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Dear Dr. Yael,

I am an overwhelmed mother who works and tries to take good care of my children, my husband, my house, etc. I just feel so tired all the time. Having young children and working is so difficult. I know that I need to take care of myself, but I just can’t seem to do it all. I do have a great husband who tries to help. However, he also works hard. Please give me ideas how to take care of myself. I feel that I am falling apart.


An Overworked Mother


Dear Overworked Mother,

In order for women to be good wives and mothers, they must first take care of themselves. Obviously, as Jewish women, we are used to putting most of our children’s needs before ours; however, if we do not take care of ourselves, we will not be able to perform to our best abilities. How can children be happy when their mother is not? How can a husband enjoy his marriage when his wife is discontented? So, when people ask me what are the most important things for a woman’s mental health, I respond, “Bread, water, cleaning help and babysitting.”

Though I may sound somewhat facetious, I mean this in all seriousness. Cleaning help and babysitting are so important for women. When a child spills something after you have spent 20 minutes sweeping and mopping, you will understand exactly what I mean. Did the child do something so terrible? No. So, just imagine how great the anger will be if the child does something terrible. And ask yourself, how much of the anger is really frustration and fatigue?

Another important aspect to mental health is finding something that you enjoy doing outside of the house. Whether you are working or are a stay-at-home mother, it is imperative to have an outlet. Stay-at-home mothers are even more susceptible to “burn out” and should make an effort to get out of the house and do something for themselves. This is not to belittle working mothers who have the double burden of working outside and inside the house. I cannot begin to stress how crucial it is for women to ensure that they find a hobby, go out with friends, exercise and/or carve out some alone time at home. Every individual will need a different manner of venting, but all of us need to escape.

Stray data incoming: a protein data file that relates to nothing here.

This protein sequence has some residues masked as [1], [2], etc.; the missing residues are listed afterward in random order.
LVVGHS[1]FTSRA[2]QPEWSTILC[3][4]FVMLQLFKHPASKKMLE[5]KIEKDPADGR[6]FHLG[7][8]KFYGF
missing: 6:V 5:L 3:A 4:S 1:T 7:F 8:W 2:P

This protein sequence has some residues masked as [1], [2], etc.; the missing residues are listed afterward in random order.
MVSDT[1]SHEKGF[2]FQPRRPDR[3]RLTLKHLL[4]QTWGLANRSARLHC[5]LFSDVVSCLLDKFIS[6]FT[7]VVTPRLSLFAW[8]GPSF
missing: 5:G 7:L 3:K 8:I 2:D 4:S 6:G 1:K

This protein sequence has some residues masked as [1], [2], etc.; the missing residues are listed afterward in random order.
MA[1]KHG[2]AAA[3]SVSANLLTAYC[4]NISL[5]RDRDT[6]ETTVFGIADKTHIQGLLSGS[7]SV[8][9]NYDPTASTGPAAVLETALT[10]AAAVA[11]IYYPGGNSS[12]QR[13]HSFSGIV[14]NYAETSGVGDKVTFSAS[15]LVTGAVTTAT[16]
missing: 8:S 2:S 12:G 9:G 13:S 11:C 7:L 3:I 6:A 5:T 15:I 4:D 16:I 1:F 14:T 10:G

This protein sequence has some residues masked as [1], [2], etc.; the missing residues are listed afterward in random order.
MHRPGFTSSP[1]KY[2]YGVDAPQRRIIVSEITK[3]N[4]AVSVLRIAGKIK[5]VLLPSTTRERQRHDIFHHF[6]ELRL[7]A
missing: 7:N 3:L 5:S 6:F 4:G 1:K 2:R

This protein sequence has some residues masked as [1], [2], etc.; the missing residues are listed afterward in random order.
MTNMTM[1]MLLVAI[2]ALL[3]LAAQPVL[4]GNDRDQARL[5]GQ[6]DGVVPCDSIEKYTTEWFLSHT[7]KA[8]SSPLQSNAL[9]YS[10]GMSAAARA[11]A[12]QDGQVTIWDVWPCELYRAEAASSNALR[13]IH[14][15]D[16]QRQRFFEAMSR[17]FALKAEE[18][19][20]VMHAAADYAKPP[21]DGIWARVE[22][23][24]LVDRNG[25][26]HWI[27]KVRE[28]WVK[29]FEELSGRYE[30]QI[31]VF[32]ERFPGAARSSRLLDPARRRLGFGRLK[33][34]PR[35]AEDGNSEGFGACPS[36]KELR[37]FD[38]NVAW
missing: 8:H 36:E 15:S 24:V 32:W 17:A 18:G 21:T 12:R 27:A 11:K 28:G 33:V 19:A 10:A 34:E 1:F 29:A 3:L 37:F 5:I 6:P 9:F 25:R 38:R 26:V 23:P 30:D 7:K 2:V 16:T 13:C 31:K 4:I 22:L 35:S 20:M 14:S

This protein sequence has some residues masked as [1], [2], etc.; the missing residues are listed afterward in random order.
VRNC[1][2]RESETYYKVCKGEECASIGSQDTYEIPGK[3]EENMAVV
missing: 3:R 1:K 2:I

Now, you may be thinking, “Ya right, where would I find the time to do anything for myself? I am lucky to be able to take a shower in peace.” Nevertheless, you and your husband must sit down and find some time that is “focus on yourself time.” Maybe take a walk with friends, relax in a hot bath with a book, join a book club, etc. Pick something that will help you relax and expound some excess energy and stress, whatever that may be, and make sure that you do it at least once a week.

I am a big fan of exercise. Swimming, a dance class or any other exercise will help raise your endorphins and serve as a natural anti-anxiety and anti-depressant. I personally like exercise that is a bit social as well.

Lastly, it is essential for your mental health to make time for your marriage. Try to date your husband no less than once a month, and preferably once a week. Life overwhelms us, and it is easy to forget that relationships have to be worked at. Thus, make an effort to spend time with your spouse alone, going out to eat or doing something fun.

In the zechus of working to create a positive state of mind and a productive marriage, may you be zoche to have gezunt, parnassah, nachas and simcha! Hatzlocha!


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Dr. Yael Respler is a psychotherapist in private practice who provides marital, dating and family counseling. Dr. Respler also deals with problems relating to marital intimacy. Letters may be emailed to To schedule an appointment, please call 917-751-4887. Dr. Orit Respler-Herman, a child psychologist, co-authors this column and is now in private practice providing complete pychological evaluations as well as child and adolescent therapy. She can be reached at 917-679-1612. Previous columns can be viewed at and archives of Dr. Respler’s radio shows can be found at